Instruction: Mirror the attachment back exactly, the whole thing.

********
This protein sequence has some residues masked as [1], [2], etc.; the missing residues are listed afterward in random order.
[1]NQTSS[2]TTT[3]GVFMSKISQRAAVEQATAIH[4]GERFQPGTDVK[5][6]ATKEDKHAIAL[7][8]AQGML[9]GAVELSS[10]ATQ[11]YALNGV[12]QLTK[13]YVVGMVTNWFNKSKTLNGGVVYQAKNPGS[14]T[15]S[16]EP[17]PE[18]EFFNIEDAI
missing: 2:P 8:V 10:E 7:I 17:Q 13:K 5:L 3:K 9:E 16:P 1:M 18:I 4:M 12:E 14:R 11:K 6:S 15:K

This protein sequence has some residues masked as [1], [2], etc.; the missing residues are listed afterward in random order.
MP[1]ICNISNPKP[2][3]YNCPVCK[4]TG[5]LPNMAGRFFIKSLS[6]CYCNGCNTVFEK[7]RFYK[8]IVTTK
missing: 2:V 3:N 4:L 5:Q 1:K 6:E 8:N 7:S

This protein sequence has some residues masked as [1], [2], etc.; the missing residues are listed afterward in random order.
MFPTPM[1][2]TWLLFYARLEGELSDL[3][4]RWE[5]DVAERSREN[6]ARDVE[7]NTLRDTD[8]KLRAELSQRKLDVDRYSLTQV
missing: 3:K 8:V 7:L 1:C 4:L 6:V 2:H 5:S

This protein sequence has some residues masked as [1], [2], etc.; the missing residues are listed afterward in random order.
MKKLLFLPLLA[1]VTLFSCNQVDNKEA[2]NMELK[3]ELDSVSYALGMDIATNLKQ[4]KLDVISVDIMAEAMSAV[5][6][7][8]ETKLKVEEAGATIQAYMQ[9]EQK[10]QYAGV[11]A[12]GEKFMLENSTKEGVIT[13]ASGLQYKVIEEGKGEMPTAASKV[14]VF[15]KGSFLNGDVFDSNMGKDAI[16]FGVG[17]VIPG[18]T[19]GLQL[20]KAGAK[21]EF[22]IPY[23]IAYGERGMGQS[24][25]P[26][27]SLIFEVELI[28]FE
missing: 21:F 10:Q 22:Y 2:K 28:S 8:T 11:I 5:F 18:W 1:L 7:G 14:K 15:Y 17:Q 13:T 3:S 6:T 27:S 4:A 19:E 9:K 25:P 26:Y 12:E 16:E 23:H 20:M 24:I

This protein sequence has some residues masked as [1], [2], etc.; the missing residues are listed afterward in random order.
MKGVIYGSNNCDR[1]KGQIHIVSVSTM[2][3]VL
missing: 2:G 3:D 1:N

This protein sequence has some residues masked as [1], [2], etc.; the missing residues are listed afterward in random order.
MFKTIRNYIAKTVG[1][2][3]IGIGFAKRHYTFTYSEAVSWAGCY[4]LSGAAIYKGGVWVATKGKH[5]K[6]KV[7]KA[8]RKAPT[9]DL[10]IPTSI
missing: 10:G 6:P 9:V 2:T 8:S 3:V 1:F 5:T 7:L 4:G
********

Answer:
This protein sequence has some residues masked as [1], [2], etc.; the missing residues are listed afterward in random order.
[1]NQTSS[2]TTT[3]GVFMSKISQRAAVEQATAIH[4]GERFQPGTDVK[5][6]ATKEDKHAIAL[7][8]AQGML[9]GAVELSS[10]ATQ[11]YALNGV[12]QLTK[13]YVVGMVTNWFNKSKTLNGGVVYQAKNPGS[14]T[15]S[16]EP[17]PE[18]EFFNIEDAI
missing: 2:P 8:V 10:E 7:I 17:Q 13:K 5:L 3:K 9:E 16:P 1:M 18:I 4:M 12:E 14:R 11:K 6:S 15:K

This protein sequence has some residues masked as [1], [2], etc.; the missing residues are listed afterward in random order.
MP[1]ICNISNPKP[2][3]YNCPVCK[4]TG[5]LPNMAGRFFIKSLS[6]CYCNGCNTVFEK[7]RFYK[8]IVTTK
missing: 2:V 3:N 4:L 5:Q 1:K 6:E 8:N 7:S

This protein sequence has some residues masked as [1], [2], etc.; the missing residues are listed afterward in random order.
MFPTPM[1][2]TWLLFYARLEGELSDL[3][4]RWE[5]DVAERSREN[6]ARDVE[7]NTLRDTD[8]KLRAELSQRKLDVDRYSLTQV
missing: 3:K 8:V 7:L 1:C 4:L 6:V 2:H 5:S

This protein sequence has some residues masked as [1], [2], etc.; the missing residues are listed afterward in random order.
MKKLLFLPLLA[1]VTLFSCNQVDNKEA[2]NMELK[3]ELDSVSYALGMDIATNLKQ[4]KLDVISVDIMAEAMSAV[5][6][7][8]ETKLKVEEAGATIQAYMQ[9]EQK[10]QYAGV[11]A[12]GEKFMLENSTKEGVIT[13]ASGLQYKVIEEGKGEMPTAASKV[14]VF[15]KGSFLNGDVFDSNMGKDAI[16]FGVG[17]VIPG[18]T[19]GLQL[20]KAGAK[21]EF[22]IPY[23]IAYGERGMGQS[24][25]P[26][27]SLIFEVELI[28]FE
missing: 21:F 10:Q 22:Y 2:K 28:S 8:T 11:I 5:F 18:W 1:L 7:G 14:K 15:Y 17:Q 13:T 3:S 6:T 27:S 4:A 19:E 9:K 25:P 26:Y 12:E 16:E 23:H 20:M 24:I

This protein sequence has some residues masked as [1], [2], etc.; the missing residues are listed afterward in random order.
MKGVIYGSNNCDR[1]KGQIHIVSVSTM[2][3]VL
missing: 2:G 3:D 1:N

This protein sequence has some residues masked as [1], [2], etc.; the missing residues are listed afterward in random order.
MFKTIRNYIAKTVG[1][2][3]IGIGFAKRHYTFTYSEAVSWAGCY[4]LSGAAIYKGGVWVATKGKH[5]K[6]KV[7]KA[8]RKAPT[9]DL[10]IPTSI
missing: 10:G 6:P 9:V 2:T 8:S 3:V 1:F 5:T 7:L 4:G